Republican Candidates: Pawlenty Is Out, but Nonsense Continues

I’m going to miss Tim Pawlenty, now that he’s dropped out of the Republican race. He was, after all, an econopundit’s dream.

I mean, there’s a constant torrent of nonsense flowing from the likes of Michele Bachmann — but it’s so unvarying that there’s not much to say. What made Mr. Pawlenty fun was that he was supposed to be the smart, capable candidate, someone who actually knew stuff. Yet every time he opened his mouth on policy issues, he revealed that he didn’t know a blessed thing, that he just read supposed fact sheets from right-wing hacks with no notion that, say, claims about a vast expansion of government employment based on temporary Census hiring were something to discount.

Mitt Romney isn’t as much fun; his style is not so much mangling the facts as putting his foot in his mouth. And I do sort of wish that Newt Gingrich hadn’t flamed out

so early.

O.K., politics isn’t being devised for our entertainment — although given the dismal situation, finding the humor often seems the only way to get through the week.

Are People Corporations?

I’m coming in a little late on an already-famous remark from Mr. Romney, who declared that “corporations are people” in a heated discussion about raising taxes during a recent appearance at the Iowa State Fair.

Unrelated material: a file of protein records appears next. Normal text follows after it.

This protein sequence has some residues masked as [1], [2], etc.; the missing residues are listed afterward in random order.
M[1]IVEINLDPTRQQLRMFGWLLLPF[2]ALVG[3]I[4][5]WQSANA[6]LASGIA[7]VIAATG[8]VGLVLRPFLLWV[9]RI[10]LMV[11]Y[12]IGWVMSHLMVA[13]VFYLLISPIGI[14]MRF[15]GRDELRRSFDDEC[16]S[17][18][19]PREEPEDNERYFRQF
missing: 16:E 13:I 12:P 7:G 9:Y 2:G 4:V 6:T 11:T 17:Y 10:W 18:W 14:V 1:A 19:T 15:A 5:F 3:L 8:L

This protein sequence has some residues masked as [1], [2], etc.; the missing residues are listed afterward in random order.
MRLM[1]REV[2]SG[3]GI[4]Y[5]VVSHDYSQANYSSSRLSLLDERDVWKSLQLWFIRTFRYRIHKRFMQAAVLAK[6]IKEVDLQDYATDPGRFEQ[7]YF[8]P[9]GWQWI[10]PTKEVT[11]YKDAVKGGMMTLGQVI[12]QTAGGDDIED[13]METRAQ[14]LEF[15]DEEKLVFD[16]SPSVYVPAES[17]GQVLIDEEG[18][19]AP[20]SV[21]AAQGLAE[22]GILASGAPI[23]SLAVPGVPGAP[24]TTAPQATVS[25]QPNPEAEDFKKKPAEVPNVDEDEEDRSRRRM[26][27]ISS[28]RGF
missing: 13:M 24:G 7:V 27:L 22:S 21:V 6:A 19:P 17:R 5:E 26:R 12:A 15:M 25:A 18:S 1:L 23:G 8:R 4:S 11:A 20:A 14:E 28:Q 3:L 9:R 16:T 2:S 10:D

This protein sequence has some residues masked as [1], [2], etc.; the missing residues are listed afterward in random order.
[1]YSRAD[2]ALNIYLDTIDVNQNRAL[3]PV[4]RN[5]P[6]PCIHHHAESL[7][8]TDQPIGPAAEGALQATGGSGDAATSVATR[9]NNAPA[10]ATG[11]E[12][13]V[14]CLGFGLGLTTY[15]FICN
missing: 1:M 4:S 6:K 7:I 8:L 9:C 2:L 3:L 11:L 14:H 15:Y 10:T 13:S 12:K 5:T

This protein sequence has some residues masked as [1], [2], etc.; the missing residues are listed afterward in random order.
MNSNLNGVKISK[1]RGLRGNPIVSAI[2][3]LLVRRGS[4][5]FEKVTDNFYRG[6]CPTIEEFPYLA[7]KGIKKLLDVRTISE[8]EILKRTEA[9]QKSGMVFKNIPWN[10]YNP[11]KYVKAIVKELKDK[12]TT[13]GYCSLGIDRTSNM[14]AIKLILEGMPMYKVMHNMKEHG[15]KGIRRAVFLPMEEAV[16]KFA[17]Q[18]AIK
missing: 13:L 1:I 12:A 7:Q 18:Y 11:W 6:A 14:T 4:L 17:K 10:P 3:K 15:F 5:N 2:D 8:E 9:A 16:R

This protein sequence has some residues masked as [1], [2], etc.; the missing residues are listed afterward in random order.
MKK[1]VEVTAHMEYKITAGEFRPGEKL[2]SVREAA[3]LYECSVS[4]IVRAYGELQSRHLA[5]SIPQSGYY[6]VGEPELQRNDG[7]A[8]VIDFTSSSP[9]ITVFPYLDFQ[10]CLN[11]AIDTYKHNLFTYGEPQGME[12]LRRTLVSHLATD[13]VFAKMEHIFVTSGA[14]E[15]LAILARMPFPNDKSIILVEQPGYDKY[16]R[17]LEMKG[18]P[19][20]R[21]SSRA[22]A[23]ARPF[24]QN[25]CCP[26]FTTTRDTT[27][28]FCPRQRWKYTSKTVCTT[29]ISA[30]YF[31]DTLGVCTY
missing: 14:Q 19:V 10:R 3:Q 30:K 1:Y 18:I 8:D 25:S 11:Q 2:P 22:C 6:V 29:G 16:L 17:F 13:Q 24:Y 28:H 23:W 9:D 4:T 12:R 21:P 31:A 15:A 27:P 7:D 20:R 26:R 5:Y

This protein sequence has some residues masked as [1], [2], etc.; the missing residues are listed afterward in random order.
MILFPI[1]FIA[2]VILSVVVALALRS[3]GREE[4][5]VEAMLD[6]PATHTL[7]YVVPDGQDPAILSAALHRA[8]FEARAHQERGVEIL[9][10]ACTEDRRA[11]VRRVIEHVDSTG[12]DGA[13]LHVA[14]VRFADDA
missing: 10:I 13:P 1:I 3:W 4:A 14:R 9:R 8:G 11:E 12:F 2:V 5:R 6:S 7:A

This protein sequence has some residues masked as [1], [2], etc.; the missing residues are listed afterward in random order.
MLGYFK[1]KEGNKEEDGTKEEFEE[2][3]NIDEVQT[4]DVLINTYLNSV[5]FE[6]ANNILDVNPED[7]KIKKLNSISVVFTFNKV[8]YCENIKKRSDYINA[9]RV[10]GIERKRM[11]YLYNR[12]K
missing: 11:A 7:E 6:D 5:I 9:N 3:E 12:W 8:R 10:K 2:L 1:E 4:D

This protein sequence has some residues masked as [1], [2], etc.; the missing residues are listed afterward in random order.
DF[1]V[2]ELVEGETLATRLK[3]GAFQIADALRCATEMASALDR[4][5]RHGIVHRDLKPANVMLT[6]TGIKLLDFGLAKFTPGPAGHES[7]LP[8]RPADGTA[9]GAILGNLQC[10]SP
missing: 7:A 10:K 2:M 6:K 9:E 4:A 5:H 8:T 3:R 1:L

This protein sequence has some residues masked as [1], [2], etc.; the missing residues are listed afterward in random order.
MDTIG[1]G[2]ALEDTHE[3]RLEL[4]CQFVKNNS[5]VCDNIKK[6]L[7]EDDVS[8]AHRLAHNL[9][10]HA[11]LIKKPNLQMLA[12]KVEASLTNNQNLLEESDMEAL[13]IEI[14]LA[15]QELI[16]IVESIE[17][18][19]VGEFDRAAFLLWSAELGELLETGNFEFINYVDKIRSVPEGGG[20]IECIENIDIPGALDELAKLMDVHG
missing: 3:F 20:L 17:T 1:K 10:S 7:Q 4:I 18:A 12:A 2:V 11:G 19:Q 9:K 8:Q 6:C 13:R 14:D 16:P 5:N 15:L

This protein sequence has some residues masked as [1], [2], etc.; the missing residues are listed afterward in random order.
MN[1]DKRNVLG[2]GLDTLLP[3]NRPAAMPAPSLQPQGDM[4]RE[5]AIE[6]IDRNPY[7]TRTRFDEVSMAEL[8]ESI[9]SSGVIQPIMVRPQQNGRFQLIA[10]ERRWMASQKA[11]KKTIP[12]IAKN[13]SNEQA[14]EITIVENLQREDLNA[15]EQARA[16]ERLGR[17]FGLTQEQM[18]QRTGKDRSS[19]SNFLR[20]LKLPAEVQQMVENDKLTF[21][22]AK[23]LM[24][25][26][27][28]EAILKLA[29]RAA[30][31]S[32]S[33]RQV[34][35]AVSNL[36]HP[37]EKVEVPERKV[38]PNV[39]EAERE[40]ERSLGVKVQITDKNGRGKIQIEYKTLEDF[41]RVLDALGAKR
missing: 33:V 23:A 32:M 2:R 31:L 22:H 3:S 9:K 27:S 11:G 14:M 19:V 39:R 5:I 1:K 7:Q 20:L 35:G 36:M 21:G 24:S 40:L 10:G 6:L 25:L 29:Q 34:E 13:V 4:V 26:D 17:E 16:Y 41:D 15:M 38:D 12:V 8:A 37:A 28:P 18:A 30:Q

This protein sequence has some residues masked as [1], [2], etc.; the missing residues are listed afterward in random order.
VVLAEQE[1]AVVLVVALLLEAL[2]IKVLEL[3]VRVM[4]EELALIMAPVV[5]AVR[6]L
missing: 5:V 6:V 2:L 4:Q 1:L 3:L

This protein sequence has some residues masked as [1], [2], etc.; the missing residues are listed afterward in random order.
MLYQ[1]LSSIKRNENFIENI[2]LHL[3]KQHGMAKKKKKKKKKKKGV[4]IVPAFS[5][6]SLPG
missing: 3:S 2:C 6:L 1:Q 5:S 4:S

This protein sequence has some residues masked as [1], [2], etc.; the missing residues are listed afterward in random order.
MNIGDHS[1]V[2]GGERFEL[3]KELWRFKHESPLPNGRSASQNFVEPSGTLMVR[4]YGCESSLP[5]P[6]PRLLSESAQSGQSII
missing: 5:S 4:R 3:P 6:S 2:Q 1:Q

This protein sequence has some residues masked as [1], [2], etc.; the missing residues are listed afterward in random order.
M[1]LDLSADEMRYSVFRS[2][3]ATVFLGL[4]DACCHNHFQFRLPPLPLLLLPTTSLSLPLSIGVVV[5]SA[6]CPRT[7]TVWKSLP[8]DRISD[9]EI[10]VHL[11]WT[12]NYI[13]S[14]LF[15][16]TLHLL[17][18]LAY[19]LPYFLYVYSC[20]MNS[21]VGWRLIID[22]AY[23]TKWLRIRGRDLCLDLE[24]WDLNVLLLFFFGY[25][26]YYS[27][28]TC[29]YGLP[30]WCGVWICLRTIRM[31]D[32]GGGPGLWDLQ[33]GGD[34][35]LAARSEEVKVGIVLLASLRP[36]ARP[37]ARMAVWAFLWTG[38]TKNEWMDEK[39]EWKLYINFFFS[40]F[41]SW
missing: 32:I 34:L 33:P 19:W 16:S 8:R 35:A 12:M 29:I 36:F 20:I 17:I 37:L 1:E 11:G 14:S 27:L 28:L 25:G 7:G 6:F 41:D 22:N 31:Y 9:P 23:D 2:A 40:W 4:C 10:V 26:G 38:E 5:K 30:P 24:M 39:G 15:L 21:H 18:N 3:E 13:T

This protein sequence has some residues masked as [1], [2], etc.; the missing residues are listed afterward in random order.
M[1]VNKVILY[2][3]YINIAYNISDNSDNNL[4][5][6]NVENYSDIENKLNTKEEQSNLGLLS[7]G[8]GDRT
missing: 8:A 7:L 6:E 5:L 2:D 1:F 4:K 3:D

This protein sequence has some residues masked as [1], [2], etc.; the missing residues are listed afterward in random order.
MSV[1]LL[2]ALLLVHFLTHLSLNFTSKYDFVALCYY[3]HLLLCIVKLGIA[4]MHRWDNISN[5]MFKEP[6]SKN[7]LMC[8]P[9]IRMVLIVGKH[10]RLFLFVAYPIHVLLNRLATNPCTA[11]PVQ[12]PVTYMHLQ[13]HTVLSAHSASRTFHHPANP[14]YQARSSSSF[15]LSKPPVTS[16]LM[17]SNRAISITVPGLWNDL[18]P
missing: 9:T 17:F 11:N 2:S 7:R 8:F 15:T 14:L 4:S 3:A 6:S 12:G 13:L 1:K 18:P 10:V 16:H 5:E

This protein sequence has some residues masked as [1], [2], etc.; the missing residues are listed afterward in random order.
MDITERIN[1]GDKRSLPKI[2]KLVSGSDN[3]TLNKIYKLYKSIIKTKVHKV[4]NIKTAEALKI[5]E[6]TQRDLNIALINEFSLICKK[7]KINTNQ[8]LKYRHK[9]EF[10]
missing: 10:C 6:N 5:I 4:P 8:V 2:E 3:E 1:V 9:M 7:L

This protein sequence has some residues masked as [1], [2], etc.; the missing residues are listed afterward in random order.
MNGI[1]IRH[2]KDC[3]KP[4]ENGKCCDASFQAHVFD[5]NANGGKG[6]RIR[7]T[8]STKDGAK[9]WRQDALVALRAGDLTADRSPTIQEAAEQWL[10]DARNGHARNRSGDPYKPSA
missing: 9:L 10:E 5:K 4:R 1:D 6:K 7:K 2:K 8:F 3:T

It was an incredibly dumb thing to say.

Of course, he wasn’t really saying that legal persons in the form of corporations are real people. But he doesn’t deserve any slack on that account, because his real point was equally wrong, albeit in a subtler way.

Yes, corporations are organizations that consist of people. But the corporate profits tax isn’t a tax on these organizations. It’s a tax on these organizations’ profits — the share of their income that does NOT go to workers and suppliers. Now, stockholders are people, too — but they are, on average, quite rich people, who are doing very well as most Americans suffer.

And yes, I know that the incidence of the corporate profits tax is controversial, but most evidence suggests that it falls largely on capital in the end.

As for the whole job-creators thing: lots to say about that, none of it favorable, but let’s just point out that right now corporations are sitting on huge piles of cash; why imagine that making those piles bigger would lead to more job creation?

So Mr. Romney’s remark may not have been as stupid as it sounds, but it was deeply wrong all the same.

© 2011 The New York Times Company

Truthout has licensed this content. It may not be reproduced by any other source and is not covered by our Creative Commons license.

Paul Krugman joined The New York Times in 1999 as a columnist on the Op-Ed page and continues as a professor of economics and international affairs at Princeton University. He was awarded the Nobel in economic science in 2008.

Mr Krugman is the author or editor of 20 books and more than 200 papers in professional journals and edited volumes, including “The Return of Depression Economics” (2008) and “The Conscience of a Liberal” (2007).

Copyright 2011 The New York Times.